• A geophysical toolboox focused on physical properties of the subsurface (including magnetism, natural radioactivity, density, seismic velocities, electrical properties and dynamic systems) and methods to image changes in these (4 weeks). 
  • Topical and career relevant case studies within geotechnical, energy, resources and environmental themes. 
Laboratories will develop practical communication and computations. A one-day field trip, together with some of the laboraratories, will provide hands-on experience with acquisition and use of geophysical data.

Special Requirements

Participation on the one-day field trip is worth 5% and is critical underpining for report writing based on the data collection (15%).  Students who are approved to take this course remotely will have alternative arrangements made.

Workload Expectations

This course is a standard 15 point course and students are expected to spend 10 hours per week involved in each 15 point course that they are enrolled in. 
For this course, you can expect 28 hours of lectures, 20 hours tutorials, an 8 hour field trip, 46 hours of reading and thinking about the content and 48 hours of work on assignments.

Delivery Mode

Campus Experience

Attendance is expected at scheduled activities including the 1 day fieldtrip and labs to complete components of the course.
Lectures will be available as recordings. Other learning activities including labs may not be available as recordings.
The course will not include live online events including group discussions/tutorials.
The activities for the course are scheduled as a standard weekly timetable.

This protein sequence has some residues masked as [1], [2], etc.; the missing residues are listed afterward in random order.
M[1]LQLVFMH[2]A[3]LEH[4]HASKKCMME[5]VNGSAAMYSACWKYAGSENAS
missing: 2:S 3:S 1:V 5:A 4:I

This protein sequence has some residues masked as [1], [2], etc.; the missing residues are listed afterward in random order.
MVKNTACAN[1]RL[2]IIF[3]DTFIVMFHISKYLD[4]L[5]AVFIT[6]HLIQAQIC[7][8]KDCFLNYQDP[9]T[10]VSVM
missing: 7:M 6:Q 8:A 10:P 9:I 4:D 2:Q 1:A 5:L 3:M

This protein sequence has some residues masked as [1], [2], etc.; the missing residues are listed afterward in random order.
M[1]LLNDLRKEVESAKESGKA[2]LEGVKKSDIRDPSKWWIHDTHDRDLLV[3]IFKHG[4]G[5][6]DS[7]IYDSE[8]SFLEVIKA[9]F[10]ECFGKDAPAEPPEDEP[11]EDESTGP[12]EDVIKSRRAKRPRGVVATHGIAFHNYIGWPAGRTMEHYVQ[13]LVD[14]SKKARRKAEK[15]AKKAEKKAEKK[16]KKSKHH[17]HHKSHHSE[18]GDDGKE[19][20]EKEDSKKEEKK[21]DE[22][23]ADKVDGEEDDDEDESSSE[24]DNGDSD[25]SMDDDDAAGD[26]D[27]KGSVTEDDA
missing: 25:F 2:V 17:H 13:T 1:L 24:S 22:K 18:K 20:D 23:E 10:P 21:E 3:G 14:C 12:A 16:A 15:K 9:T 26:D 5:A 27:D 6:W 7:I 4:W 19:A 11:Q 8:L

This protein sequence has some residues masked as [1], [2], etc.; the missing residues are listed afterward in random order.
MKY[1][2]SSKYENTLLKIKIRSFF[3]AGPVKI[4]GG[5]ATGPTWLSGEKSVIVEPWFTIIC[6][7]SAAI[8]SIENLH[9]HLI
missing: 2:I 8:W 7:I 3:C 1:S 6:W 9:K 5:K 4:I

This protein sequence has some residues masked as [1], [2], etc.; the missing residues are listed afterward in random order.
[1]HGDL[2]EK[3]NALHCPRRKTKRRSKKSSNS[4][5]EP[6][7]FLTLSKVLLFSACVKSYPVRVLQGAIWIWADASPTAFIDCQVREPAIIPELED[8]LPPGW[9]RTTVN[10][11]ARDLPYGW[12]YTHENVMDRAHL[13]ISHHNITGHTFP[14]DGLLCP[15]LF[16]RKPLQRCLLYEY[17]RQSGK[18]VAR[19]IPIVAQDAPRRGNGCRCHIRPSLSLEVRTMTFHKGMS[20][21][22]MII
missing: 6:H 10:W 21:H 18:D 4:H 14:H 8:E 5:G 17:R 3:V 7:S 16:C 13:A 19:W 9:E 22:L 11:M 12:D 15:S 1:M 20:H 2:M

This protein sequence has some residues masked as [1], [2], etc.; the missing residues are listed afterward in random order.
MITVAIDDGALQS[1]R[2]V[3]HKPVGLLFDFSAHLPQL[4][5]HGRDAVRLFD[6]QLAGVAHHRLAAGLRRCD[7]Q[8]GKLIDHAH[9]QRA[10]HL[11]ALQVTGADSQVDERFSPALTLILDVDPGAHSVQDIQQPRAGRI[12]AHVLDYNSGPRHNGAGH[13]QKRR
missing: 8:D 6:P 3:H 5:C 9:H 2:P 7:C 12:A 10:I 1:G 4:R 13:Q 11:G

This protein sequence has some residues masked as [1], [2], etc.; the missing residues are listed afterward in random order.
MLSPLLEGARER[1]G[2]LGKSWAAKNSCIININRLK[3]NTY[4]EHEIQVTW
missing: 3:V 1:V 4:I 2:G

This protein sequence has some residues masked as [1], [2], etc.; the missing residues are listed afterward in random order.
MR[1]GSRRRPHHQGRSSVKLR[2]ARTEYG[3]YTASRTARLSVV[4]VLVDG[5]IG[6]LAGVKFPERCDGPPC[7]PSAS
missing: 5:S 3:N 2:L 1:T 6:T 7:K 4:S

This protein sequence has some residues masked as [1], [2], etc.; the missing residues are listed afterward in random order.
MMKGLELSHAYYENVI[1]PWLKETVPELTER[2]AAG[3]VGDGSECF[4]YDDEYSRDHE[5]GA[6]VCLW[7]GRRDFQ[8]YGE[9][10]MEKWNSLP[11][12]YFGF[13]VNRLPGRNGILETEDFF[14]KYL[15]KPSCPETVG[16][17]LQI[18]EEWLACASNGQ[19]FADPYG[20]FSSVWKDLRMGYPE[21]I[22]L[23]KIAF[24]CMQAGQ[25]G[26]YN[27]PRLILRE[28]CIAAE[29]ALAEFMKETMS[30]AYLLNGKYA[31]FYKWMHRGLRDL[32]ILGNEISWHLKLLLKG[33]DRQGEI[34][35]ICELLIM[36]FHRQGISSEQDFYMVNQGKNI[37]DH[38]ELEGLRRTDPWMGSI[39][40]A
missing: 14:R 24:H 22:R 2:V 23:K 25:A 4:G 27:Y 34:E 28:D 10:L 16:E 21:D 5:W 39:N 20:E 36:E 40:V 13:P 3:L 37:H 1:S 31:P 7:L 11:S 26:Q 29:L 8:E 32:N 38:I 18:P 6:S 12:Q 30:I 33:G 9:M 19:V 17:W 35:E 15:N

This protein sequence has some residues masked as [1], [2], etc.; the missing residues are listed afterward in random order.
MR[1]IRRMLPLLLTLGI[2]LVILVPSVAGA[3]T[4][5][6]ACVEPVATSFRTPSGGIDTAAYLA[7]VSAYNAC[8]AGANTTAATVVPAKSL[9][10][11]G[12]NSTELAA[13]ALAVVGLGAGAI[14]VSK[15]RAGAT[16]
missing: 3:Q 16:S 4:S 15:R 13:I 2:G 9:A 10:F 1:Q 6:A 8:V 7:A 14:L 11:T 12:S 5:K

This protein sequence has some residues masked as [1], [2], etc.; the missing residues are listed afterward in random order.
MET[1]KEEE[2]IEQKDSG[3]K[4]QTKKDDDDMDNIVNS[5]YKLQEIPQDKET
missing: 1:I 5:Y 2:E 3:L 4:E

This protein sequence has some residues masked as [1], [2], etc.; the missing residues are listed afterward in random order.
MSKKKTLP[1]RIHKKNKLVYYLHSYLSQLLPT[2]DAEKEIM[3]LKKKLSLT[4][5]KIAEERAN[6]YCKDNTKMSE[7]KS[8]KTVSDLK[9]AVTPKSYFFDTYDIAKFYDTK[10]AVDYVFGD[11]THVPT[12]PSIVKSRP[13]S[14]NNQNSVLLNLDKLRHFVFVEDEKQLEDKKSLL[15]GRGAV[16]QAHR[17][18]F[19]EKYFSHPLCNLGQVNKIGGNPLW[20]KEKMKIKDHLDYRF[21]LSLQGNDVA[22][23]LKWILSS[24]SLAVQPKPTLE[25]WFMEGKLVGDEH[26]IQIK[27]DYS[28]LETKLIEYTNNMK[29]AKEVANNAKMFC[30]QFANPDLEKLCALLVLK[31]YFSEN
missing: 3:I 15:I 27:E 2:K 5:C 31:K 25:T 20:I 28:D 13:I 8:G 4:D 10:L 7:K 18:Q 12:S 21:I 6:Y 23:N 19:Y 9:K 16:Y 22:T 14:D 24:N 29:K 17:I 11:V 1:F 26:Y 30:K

Special advice for Offshore students

This course is available online to students resident offshore. The assessment and learning delivery mechanisms may differ from that presented in this Digital Course Outline. Please contact the Course Coordinator for further details:

Learning Resources

Course materials are made available in a learning and collaboration tool called Canvas which also includes reading lists and lecture recordings (where available).

Please remember that the recording of any class on a personal device requires the permission of the instructor.

Recommended textbook:  Kearey, P., Brooks, M. and Hill, I. An Introduction to Geophysical Exploration (3rd edition) Blackwell. 2002 
In addition, for Geophys 361: Lowrie, W., Fundamentals of Geophysics (2nd edition), Cambridge University Press. 2007. 
Both available as e-books from the library.
Further recommendations provided during the course.

Student Feedback

During the course Class Representatives in each class can take feedback to the staff responsible for the course and staff-student consultative committees.

At the end of the course students will be invited to give feedback on the course and teaching through a tool called SET or Qualtrics. The lecturers and course co-ordinators will consider all feedback.

Your feedback helps to improve the course and its delivery for all students.

Staff changes in 2022 will led to a redevelopment of this course. The 'toolbox' aspect of this course has been condensed and flipped to be structured around physical properties of the subsurface that link subsurface structure/composition and tools to image it and a large proportion of the course will now based around case studies which will allow greater contextualisation of the use of the different methods (including the integrated use of multiple methods for a single problem).

Academic Integrity

The University of Auckland will not tolerate cheating, or assisting others to cheat, and views cheating in coursework as a serious academic offence. The work that a student submits for grading must be the student's own work, reflecting their learning. Where work from other sources is used, it must be properly acknowledged and referenced. This requirement also applies to sources on the internet. A student's assessed work may be reviewed against online source material using computerised detection mechanisms.